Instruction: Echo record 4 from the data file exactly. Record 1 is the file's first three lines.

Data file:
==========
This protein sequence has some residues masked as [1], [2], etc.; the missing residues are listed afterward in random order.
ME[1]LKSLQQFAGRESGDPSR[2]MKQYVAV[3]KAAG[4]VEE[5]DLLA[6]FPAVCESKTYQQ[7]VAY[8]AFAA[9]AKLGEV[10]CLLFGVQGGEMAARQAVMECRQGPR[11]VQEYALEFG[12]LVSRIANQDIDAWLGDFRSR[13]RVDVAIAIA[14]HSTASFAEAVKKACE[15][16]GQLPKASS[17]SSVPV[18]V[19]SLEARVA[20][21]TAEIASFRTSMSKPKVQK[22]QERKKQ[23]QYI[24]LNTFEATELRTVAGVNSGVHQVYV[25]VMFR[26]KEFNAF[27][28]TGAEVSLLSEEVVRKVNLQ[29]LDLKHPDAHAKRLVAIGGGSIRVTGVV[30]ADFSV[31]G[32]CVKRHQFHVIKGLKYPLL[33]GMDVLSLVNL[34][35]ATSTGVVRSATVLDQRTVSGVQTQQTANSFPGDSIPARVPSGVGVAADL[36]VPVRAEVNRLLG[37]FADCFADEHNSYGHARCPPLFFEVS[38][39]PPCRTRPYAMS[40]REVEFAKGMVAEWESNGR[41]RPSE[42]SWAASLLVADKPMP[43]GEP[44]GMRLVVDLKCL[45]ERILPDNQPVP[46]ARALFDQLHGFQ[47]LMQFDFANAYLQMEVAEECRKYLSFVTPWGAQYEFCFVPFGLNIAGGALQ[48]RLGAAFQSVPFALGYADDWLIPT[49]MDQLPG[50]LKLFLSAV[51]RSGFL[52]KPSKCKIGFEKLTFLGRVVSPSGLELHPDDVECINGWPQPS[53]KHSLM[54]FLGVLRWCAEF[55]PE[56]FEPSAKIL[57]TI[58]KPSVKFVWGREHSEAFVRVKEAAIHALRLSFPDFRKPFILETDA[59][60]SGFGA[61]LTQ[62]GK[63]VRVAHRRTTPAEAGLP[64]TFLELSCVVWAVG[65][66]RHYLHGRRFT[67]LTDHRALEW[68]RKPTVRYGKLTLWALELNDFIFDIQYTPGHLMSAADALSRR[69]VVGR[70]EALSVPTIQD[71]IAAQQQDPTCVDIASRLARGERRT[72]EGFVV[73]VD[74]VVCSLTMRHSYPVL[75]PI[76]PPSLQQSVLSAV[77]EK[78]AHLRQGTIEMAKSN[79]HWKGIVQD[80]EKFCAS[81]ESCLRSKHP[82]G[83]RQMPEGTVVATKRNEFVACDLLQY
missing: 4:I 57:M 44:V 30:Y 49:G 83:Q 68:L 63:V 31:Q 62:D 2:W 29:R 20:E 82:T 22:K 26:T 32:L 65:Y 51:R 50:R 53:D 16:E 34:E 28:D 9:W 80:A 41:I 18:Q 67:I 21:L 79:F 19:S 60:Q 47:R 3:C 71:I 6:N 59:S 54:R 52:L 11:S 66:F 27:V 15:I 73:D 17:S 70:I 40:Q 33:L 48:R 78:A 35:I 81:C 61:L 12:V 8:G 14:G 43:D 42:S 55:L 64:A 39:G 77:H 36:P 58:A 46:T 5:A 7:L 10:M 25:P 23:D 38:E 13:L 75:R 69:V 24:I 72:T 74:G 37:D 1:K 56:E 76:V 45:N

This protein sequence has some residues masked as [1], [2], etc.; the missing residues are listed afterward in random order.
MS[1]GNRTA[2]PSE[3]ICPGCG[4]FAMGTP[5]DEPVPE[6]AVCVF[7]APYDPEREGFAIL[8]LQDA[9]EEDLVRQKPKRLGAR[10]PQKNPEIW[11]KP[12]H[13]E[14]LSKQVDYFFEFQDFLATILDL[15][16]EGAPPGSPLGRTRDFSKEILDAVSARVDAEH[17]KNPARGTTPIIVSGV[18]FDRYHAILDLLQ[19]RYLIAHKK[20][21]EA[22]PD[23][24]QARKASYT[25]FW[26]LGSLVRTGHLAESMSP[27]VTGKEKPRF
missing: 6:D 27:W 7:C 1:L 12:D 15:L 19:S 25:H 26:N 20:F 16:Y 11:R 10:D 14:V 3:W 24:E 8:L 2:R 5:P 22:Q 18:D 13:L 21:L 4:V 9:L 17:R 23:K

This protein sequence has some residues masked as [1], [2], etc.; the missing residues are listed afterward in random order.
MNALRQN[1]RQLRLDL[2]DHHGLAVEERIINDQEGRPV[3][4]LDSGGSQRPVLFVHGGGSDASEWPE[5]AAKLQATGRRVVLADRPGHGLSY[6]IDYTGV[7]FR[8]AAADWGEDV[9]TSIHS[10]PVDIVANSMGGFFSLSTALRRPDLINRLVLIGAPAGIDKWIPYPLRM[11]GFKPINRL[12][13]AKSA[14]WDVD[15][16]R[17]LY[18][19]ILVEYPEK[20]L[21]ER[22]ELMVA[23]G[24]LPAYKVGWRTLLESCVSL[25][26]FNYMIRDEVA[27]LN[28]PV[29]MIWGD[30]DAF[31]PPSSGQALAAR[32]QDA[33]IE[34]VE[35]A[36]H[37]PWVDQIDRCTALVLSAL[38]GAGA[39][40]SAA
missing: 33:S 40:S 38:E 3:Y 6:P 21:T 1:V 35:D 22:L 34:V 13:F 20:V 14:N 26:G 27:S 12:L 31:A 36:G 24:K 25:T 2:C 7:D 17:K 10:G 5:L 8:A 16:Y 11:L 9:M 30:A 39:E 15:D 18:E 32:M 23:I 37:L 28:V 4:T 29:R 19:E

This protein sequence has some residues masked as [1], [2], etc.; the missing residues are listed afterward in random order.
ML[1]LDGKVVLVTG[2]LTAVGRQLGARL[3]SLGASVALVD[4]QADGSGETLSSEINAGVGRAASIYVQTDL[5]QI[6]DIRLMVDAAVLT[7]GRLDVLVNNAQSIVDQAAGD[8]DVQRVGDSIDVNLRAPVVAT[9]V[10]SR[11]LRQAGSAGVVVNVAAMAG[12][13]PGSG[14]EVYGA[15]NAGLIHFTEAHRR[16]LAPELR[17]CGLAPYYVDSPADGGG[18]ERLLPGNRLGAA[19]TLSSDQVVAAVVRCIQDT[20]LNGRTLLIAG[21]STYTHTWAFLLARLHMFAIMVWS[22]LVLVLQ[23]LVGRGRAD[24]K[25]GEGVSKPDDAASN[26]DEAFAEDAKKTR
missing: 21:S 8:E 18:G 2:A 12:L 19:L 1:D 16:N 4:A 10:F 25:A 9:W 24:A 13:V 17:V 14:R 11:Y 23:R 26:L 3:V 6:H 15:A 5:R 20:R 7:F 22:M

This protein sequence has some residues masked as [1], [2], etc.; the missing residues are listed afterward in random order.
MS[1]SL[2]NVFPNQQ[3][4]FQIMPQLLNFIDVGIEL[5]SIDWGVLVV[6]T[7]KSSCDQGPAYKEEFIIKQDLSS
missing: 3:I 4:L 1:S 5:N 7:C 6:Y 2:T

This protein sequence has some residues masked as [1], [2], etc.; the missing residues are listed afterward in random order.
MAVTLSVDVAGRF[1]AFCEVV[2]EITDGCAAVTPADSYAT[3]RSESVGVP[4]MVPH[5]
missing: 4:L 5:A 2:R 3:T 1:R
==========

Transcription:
This protein sequence has some residues masked as [1], [2], etc.; the missing residues are listed afterward in random order.
ML[1]LDGKVVLVTG[2]LTAVGRQLGARL[3]SLGASVALVD[4]QADGSGETLSSEINAGVGRAASIYVQTDL[5]QI[6]DIRLMVDAAVLT[7]GRLDVLVNNAQSIVDQAAGD[8]DVQRVGDSIDVNLRAPVVAT[9]V[10]SR[11]LRQAGSAGVVVNVAAMAG[12][13]PGSG[14]EVYGA[15]NAGLIHFTEAHRR[16]LAPELR[17]CGLAPYYVDSPADGGG[18]ERLLPGNRLGAA[19]TLSSDQVVAAVVRCIQDT[20]LNGRTLLIAG[21]STYTHTWAFLLARLHMFAIMVWS[22]LVLVLQ[23]LVGRGRAD[24]K[25]GEGVSKPDDAASN[26]DEAFAEDAKKTR
missing: 21:S 8:E 18:G 2:A 12:L 19:L 1:D 16:N 4:A 10:F 25:A 9:W 24:A 13:V 17:V 14:R 11:Y 23:R 26:L 3:V 6:H 15:A 5:R 20:R 7:F 22:M